A young man called Graham Gaskin was very badly treated in care for many years.
He wanted to read his social services files, which were kept by Liverpool City Council. Graham Gaskin went through the courts in the UK to try and force the Council to let him see his files, but the courts agreed with the Council.
In 2007, the families of two boys who had died in custody, during or after being restrained, complained to the UK courts about a new law which allowed staff to use physical force a lot more often on children in some prisons (called Secure Training Centres).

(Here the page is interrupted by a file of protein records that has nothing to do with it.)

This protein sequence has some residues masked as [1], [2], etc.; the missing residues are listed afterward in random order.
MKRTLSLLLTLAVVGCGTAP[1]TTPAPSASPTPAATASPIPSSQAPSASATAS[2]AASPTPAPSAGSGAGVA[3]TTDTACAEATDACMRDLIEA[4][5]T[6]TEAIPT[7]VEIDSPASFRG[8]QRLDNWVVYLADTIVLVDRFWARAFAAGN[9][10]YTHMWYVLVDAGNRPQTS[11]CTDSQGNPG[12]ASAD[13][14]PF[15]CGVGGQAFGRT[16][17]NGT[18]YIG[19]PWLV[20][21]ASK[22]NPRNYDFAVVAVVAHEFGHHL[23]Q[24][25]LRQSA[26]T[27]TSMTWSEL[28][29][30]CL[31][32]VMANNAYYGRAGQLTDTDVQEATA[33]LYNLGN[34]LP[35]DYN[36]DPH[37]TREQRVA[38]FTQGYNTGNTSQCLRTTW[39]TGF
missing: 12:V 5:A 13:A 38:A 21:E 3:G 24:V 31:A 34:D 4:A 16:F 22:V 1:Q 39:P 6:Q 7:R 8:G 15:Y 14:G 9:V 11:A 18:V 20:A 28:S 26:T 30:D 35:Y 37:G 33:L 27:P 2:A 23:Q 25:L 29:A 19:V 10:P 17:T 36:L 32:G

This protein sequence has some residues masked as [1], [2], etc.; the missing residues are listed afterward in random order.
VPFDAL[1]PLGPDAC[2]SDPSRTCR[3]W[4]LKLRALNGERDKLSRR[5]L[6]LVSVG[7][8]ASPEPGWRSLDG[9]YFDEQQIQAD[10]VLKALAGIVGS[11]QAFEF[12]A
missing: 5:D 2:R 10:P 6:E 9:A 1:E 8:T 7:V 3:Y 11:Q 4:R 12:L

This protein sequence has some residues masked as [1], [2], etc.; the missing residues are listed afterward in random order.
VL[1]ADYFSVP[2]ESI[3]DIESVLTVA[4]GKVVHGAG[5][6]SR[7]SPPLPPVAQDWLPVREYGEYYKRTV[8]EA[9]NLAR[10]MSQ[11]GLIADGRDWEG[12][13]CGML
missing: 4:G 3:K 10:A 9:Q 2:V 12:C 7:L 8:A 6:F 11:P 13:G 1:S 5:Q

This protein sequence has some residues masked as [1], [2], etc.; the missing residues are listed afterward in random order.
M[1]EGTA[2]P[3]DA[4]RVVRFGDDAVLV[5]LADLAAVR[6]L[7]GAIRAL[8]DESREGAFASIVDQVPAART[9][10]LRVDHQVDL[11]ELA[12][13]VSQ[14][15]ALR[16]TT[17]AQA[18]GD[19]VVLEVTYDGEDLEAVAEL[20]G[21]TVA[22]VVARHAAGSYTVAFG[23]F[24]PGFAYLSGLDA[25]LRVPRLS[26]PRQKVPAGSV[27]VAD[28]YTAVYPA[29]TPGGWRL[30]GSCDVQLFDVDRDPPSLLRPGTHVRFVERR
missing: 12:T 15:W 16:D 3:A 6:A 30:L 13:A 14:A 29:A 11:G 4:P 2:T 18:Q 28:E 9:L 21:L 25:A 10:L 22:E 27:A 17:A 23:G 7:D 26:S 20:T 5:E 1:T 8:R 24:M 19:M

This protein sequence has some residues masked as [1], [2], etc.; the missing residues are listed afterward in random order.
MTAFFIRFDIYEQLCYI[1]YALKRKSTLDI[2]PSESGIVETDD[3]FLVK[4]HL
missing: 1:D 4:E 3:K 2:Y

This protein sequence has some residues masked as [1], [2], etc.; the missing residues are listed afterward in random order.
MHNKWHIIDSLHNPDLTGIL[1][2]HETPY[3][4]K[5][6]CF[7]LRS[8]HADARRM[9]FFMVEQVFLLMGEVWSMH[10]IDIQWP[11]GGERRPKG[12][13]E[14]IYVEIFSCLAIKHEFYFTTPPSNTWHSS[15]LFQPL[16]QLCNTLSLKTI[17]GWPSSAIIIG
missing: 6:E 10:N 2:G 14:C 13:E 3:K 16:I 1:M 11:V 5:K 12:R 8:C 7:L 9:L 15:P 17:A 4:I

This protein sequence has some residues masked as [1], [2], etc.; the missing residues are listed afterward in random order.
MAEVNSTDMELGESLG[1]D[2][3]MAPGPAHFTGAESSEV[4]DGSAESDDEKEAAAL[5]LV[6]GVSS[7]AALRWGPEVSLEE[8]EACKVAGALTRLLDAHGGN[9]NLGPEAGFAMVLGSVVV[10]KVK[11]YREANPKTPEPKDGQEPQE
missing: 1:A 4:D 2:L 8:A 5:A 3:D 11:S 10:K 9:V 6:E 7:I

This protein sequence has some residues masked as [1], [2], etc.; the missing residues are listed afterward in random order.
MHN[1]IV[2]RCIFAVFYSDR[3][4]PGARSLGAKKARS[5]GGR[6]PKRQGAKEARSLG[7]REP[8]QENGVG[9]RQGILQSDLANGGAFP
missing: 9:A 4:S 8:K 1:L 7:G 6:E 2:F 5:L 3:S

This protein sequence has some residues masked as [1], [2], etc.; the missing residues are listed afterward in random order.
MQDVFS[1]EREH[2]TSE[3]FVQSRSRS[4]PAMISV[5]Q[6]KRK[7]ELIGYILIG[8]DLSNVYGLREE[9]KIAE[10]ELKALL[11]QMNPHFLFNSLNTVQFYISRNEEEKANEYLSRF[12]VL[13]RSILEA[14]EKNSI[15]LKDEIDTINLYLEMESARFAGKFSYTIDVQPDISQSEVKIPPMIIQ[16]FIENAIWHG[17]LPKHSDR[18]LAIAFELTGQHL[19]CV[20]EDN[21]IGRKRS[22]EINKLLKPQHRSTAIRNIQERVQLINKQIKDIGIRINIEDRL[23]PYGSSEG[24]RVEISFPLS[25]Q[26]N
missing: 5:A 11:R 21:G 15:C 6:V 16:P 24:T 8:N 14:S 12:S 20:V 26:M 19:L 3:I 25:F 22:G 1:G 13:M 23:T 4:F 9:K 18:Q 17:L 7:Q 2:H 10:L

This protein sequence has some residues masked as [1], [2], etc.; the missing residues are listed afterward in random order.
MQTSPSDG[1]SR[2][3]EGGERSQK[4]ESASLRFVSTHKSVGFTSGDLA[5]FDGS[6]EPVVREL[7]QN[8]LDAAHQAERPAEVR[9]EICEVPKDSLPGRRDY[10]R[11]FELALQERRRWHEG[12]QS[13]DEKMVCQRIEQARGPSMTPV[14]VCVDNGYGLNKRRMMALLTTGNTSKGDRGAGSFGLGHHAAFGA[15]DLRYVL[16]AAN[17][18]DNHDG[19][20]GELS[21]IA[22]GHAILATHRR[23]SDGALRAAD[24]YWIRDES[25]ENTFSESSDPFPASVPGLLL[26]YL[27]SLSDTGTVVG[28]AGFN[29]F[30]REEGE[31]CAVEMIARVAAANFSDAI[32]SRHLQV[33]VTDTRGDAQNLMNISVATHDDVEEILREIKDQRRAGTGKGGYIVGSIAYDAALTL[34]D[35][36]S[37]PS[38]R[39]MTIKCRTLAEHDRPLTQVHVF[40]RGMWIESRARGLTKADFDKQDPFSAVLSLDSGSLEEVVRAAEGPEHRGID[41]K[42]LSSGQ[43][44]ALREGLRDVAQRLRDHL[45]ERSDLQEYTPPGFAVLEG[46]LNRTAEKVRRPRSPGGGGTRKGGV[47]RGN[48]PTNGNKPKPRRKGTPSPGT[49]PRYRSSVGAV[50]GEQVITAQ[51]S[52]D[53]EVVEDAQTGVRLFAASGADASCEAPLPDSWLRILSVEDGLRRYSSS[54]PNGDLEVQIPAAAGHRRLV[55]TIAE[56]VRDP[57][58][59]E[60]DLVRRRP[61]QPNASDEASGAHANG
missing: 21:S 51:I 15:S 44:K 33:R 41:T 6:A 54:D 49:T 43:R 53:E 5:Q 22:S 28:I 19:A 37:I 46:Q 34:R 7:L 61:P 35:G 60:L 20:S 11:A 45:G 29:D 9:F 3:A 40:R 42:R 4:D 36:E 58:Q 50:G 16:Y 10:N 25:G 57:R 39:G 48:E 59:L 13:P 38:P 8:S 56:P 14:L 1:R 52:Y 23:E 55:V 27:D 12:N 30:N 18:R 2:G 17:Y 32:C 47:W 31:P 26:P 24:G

The lawyers said that the new law breached the boys right to prohibition of torture.
The UK Court of Appeal agreed Shabina’s rights had been breached, but then the case went to the House of Lords, which disagreed and said that her rights had not been breached.
Even though Shabina lost her final court case, there was a lot of discussion about school uniforms in the newspapers and on TV.
The judgment said the UK Government should make changes to protect the rights of other children and young people appearing in court in future.
A lot of changes were made, though many human rights organisations and campaigners are still concerned about how children who commit crimes in the UK are treated.
There were a number of journalists present, which made the boys confused and frightened.
Judges in the European Court of Human Rights agreed that the boys' right to a fair trial had been breached.